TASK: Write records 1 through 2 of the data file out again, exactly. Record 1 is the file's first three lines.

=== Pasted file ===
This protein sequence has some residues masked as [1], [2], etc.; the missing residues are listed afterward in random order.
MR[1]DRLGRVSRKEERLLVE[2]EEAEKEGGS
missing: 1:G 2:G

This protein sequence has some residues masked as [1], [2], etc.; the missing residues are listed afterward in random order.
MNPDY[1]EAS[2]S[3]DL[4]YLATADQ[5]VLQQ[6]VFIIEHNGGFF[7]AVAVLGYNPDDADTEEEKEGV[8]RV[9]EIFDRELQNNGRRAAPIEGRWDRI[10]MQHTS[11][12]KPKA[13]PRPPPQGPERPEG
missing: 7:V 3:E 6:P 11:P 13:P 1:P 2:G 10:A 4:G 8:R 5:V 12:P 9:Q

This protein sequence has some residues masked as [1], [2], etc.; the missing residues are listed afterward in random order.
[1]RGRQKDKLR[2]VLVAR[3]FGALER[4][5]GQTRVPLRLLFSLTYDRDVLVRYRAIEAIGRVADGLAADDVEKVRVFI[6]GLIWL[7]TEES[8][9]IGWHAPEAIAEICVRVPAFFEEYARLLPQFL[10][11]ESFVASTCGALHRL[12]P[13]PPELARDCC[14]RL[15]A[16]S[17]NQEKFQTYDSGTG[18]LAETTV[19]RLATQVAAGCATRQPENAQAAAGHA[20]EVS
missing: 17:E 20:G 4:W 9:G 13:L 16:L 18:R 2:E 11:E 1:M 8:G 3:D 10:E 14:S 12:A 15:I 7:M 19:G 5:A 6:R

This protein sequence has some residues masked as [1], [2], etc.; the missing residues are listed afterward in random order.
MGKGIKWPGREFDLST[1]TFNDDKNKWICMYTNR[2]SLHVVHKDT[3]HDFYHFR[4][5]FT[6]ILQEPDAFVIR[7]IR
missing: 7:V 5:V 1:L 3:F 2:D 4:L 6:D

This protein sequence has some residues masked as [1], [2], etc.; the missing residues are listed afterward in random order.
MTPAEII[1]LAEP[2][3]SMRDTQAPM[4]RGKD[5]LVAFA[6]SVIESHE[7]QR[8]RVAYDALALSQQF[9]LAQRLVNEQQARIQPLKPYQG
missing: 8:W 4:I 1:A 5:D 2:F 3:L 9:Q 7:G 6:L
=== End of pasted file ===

This protein sequence has some residues masked as [1], [2], etc.; the missing residues are listed afterward in random order.
MR[1]DRLGRVSRKEERLLVE[2]EEAEKEGGS
missing: 1:G 2:G

This protein sequence has some residues masked as [1], [2], etc.; the missing residues are listed afterward in random order.
MNPDY[1]EAS[2]S[3]DL[4]YLATADQ[5]VLQQ[6]VFIIEHNGGFF[7]AVAVLGYNPDDADTEEEKEGV[8]RV[9]EIFDRELQNNGRRAAPIEGRWDRI[10]MQHTS[11][12]KPKA[13]PRPPPQGPERPEG
missing: 7:V 3:E 6:P 11:P 13:P 1:P 2:G 10:A 4:G 8:R 5:V 12:P 9:Q